8. Thomas Szapucki
Height: 6’2”, Weight: 180 lbs.
DOB: 6/12/96 (22)
Acquired: 5th round, 2015 Draft (William T. Dwyer High School, Florida)
The Mets took a gamble when they selected Thomas Szapucki with their fifth-round pick during the 2015 Draft. The problem wasn’t that Szapucki was a divisive talent, but rather, that the high school senior was so talented that he seemed a lock to attend baseball powerhouse University of Florida. In the end, Szapucki signed with the team for $375,000, just $20,000 over slot value. He threw a handful of innings for the GCL Mets that year, and after reporting to spring training in 2016 with a much-improved attitude and work ethic, Szapucki became one of the Mets’ hottest minor league players.
The southpaw carved through the Appalachian League with little difficulty and handled the New York-Penn League with equal aplomb when promoted to the Brooklyn almost a month later, posting a 1.37 ERA in 52.0 combined innings, allowing 26 hits, walking 20, and striking out 86. A lower back injury ended his 2016 season prematurely, and a shoulder impingement delayed the start of his 2017 campaign, but the southpaw looked like he was continuing where he left off when he got back on the field. In 6 starts for the Columbia Fireflies, Szapucki posted a 2.79 ERA, allowing 24 hits, walking 10, and striking out 27. On July 6, the southpaw felt tightness in his pitching forearm and was removed from his start after recording just two outs. He was placed on the seven-day disabled list and wound up undergoing Tommy John surgery.
Szapucki throws from a low 3/4 arm slot, imparting movement and deception in his pitches. The long arm action in his delivery caused it to drag behind his body, raises injury concerns. Szapucki has had trouble staying on the field in his young career, but when he has been able to pitch, he’s been lights out on virtually every mound he’s worked his craft from. His fastball sat in the low-to-mid 90s, topping out at 97 MPH. In addition to plus velocity, the pitch had plenty of tailing and sinking movement thanks to his low 3/4, almost sidearm delivery. His curveball, his primary breaking ball, was a plus pitch as well. Sitting in the high-70s-to-low-80s, the pitch featured sweepy break with a well above-average spin rate. Rounding out his arsenal was a developing changeup that flashed plus. Sitting in the low-to-mid 80s, the pitch became an effective weapon against right-hand hitters as the 2016 season progressed and his work with pitching coordinator Ron Romanick bore fruit. He can locate his pitches to all four quadrants when he needs to but generally does not pitch inside very much.
Steve Sypa says:
Thomas Szapucki and Justin Dunn made Coney Island the place to be in the summer of 2016. The southpaw dominated the Appalachian League and the New York-Penn League, and while you should always take low minors numbers with a grain of salt, Szapucki had the stuff to back it up. Of course, we are Mets fans and we can never have nice things, and he missed a season-and-a-half due to injuries ultimately needing Tommy John to fix. Given the trajectory of Marcos Molina’s career, I can’t find myself getting particularly excited about Szapucki until he is back on the field showing he still has that electric stuff.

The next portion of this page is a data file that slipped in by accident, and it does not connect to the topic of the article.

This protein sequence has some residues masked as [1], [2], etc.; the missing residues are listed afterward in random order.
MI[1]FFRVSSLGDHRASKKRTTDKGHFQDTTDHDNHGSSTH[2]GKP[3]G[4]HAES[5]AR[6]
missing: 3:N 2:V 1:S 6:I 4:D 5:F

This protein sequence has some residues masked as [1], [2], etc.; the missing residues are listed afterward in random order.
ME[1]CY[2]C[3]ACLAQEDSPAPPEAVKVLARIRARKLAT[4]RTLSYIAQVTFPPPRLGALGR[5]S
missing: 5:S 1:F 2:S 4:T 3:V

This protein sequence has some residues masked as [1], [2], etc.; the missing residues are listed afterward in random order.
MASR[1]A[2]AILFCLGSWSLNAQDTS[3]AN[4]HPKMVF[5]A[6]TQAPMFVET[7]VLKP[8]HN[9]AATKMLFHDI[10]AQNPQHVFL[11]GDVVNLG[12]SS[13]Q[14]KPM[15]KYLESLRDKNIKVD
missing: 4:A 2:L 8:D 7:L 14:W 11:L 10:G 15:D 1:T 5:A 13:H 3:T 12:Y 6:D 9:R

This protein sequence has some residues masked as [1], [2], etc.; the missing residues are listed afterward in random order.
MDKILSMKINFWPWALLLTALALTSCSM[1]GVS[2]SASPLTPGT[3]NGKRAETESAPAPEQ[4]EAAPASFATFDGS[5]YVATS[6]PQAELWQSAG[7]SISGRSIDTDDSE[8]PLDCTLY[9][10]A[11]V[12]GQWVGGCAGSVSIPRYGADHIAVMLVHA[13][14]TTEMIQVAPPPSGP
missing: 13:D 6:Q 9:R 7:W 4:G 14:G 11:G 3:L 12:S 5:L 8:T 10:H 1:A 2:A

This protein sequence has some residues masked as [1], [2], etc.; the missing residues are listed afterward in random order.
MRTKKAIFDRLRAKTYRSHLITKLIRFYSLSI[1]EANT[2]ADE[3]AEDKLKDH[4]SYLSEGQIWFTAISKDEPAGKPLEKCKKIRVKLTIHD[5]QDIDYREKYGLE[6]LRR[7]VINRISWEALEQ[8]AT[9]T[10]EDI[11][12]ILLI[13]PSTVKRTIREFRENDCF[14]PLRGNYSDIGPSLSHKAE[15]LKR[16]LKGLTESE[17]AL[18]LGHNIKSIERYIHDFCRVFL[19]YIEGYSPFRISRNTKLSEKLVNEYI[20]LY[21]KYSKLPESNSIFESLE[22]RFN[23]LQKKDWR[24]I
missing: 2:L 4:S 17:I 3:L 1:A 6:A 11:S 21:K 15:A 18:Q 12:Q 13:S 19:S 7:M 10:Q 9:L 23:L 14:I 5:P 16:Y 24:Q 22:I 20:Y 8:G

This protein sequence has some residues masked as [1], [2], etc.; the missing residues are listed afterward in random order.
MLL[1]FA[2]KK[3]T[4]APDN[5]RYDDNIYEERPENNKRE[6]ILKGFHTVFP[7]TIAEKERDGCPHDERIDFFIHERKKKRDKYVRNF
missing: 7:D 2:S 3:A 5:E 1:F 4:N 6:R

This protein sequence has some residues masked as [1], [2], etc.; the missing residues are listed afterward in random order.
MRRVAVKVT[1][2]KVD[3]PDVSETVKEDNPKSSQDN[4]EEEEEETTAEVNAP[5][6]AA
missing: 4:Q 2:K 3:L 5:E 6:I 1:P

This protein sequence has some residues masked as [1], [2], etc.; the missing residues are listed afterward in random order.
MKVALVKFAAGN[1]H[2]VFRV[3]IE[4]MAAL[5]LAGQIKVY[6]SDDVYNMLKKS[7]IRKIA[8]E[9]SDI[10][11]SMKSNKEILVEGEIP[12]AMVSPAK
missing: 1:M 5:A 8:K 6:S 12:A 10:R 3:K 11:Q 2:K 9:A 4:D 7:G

Lukas Vlahos says:
I love Szapucki, and I’m already kicking myself for not putting him higher on my initial list. He missed most of 2017 and all of 2018 recovering from Tommy John, but the results were legitimately stupendous. The stuff matched, with a mid-90s fastball, a useful changeup, and a curveball that was already plus. If his recovery goes well and he picks up where he left off, he’s a legitimate potential ace. He also might be Marcos Molina and never have his stuff come all the way back- though his mechanics were better than Molina’s were pre-injury. Keep your fingers crossed.
Kenneth Lavin says:
One of the most exciting pitching prospects in the system before missing most of the last two seasons to Tommy John Surgery, Szapucki should be ready to return to the mound at some point in 2019. Ultimately, I’ll feel better about ranking him in the top ten once I see how the stuff rebounds from Tommy John. Szapucki showed a tantalizing combo of plus velocity and an advanced power breaking ball from the left side before the injury issues arose, and if the stuff bounces all of the way back, he has the potential to be a very effective starter down the road. However, his mechanics do remind me of Marcos Molina’s in a lot of ways, and I’m slightly worried that the stuff won’t come all the way back. Even if the stuff doesn’t make it all the way back, Szapucki still has a big league future in my opinion, because of how advanced the breaking ball was, and the fact that left-handed pitchers get plenty of chances to prove that they belong.